Drew Smyly opened his career as a Seattle Mariner with two scoreless innings in which he did not give up a hit, walking one and striking out two, but his post-game comments were reserved for heaping praise on catcher Mike Zunino. As 710’s Brent Stecker reports, Smyly gushed:
“He’s great. . .he really makes so many pitches look like strikes. He’s fantastic with receiving. It was eye-opening to me the first time I threw to him how well he was able to receive and make balls look like strikes. That’s huge from a pitching standpoint.”
We’ve all known for some time that Zunino is special defensively, but it’s fun to hear a new guy in the organization raving about him, like having a house guest who knows exactly what your Eames chair is and reminds you that hey, you actually have something pretty amazing hanging out in your front room. Smyly didn’t need a ton of help from his battery-mate in the first inning, striking out Tyler Naquin on three pitches before getting first pitch outs (groundout and flyout) with his next two batters. He followed that in the second by striking out Edwin Encarnacion on three pitches before walking Yan Gomes on four straight pitches. Zunino was able to pick off Gomes trying to steal (?) though, and with a flyout from Bradley Zimmer, also first-pitch swinging, the inning came to a close. So clearly Smyly has been sitting on this praise for some time, since Zunino had very little to do with his performance today. Given they have spent such a short amount of time together, what might inform Smyly’s enthusiastic review?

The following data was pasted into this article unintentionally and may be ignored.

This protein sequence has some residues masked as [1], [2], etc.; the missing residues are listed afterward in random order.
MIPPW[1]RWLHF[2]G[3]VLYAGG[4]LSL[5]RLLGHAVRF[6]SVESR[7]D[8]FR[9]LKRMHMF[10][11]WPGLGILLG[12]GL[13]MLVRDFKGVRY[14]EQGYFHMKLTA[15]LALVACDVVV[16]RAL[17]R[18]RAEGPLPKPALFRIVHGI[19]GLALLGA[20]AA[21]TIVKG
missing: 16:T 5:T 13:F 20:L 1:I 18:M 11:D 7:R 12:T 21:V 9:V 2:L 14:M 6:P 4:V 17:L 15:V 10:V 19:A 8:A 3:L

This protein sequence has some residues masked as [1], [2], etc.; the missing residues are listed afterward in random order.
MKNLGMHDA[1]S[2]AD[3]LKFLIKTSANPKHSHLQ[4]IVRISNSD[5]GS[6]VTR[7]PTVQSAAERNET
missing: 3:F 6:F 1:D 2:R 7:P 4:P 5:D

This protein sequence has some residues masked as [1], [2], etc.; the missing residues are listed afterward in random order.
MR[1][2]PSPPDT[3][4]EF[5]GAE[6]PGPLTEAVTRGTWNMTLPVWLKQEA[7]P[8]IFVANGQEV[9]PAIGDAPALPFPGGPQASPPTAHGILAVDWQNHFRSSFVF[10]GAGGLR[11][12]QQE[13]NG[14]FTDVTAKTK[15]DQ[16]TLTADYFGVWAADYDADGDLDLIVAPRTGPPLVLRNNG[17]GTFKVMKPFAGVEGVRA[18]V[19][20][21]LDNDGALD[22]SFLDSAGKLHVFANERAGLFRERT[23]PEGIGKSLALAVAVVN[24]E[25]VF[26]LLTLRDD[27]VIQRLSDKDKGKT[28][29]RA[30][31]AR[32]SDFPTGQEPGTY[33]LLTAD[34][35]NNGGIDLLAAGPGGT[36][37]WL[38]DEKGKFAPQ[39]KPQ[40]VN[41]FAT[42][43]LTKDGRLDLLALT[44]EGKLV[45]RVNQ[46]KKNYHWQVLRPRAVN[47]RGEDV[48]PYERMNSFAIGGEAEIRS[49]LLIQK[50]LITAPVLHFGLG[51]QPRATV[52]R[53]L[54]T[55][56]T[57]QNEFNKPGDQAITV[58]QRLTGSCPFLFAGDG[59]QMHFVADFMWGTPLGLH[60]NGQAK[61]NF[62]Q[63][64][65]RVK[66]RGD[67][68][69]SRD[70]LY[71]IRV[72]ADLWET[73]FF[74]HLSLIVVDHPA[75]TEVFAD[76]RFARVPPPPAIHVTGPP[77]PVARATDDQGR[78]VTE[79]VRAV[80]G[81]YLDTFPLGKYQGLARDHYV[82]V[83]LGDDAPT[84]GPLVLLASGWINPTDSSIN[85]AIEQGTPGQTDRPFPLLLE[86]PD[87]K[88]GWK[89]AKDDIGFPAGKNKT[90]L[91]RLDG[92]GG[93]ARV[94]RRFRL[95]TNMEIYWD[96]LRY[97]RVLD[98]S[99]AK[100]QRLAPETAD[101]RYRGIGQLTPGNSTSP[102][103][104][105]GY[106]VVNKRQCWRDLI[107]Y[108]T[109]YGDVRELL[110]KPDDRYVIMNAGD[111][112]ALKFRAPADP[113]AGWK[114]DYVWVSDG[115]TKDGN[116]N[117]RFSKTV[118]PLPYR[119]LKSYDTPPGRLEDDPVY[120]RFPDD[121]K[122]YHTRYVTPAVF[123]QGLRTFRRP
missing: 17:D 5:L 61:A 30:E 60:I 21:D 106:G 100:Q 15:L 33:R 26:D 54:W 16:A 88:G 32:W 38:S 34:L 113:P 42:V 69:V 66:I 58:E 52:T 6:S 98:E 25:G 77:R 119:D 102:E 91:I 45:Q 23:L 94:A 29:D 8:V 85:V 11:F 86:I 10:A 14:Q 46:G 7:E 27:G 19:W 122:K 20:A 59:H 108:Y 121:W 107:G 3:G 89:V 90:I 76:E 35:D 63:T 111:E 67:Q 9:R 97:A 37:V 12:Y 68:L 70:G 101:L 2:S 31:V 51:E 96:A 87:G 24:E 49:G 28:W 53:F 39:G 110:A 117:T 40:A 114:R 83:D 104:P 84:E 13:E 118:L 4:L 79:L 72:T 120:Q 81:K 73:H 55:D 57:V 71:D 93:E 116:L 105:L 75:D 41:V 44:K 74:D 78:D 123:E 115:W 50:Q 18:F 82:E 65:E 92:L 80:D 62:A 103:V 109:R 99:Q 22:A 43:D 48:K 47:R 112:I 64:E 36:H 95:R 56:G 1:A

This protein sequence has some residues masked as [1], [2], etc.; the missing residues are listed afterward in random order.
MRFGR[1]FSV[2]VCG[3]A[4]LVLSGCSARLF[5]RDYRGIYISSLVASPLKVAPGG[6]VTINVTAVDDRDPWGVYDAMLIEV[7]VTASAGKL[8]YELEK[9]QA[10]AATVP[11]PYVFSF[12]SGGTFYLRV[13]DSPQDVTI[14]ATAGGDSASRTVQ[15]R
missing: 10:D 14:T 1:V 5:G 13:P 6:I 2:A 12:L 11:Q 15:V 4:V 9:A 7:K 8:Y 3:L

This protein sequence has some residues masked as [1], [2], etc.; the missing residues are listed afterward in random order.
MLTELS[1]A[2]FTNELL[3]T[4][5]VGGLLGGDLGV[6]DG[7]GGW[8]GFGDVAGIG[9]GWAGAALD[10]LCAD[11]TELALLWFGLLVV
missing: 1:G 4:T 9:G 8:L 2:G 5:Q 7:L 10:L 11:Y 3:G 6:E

Looking at catchers Smyly has worked with in the past might provide a clue. In 2016, Curt Casali caught the majority of Smyly’s starts. Casali is rated as a plus framer by StatCorner, even ahead of Mike Zunino, although Zunino is a little better at getting pitches outside the zone called a strike. However, because the Rays’ situation at catcher was in flux last year, Smyly wound up throwing to four different catchers—Casali, Bobby Wilson (who also graded out just a few ticks worse than Zunino for framing), Hank Conger (who graded in the bottom third), and Luke Maile, who is a promising defensive prospect but caught just 14 innings last year. The catching situation wasn’t any clearer in Tampa Bay in 2015, with Casali again getting the lion’s share of innings, followed by Wilson, Conger, and Maile. Casali and his 30% K rate have spent a lot of time bouncing between the majors and AAA, however, which makes Tampa Bay’s desire of Jesús Sucre a little more understandable.
So it’s not like Smyly was throwing to poor receivers in Tampa Bay, but he certainly wasn’t throwing to anyone with an iron grip on the starting job. As anyone who has to work closely with other people will tell you, having competent co-workers upon whom you can depend alleviates a tremendous amount of stress. It’s hard enough to do your own job without worrying about someone else’s ability to do theirs. Pitchers tend to be control freaks; hopefully, knowing that he can rely on Zunino to make the strikes look like strikes and the balls to also look like strikes will help Smyly focus on the task at hand. And for a player who has struggled as mightily as Zunino, it’s always nice to be reminded of what you can do well. As Edgar says, “everyone needs someone to tell them they are good.” It’s early yet, but the Smyly-Zunino battery looks like the beginning of a beautiful friendship.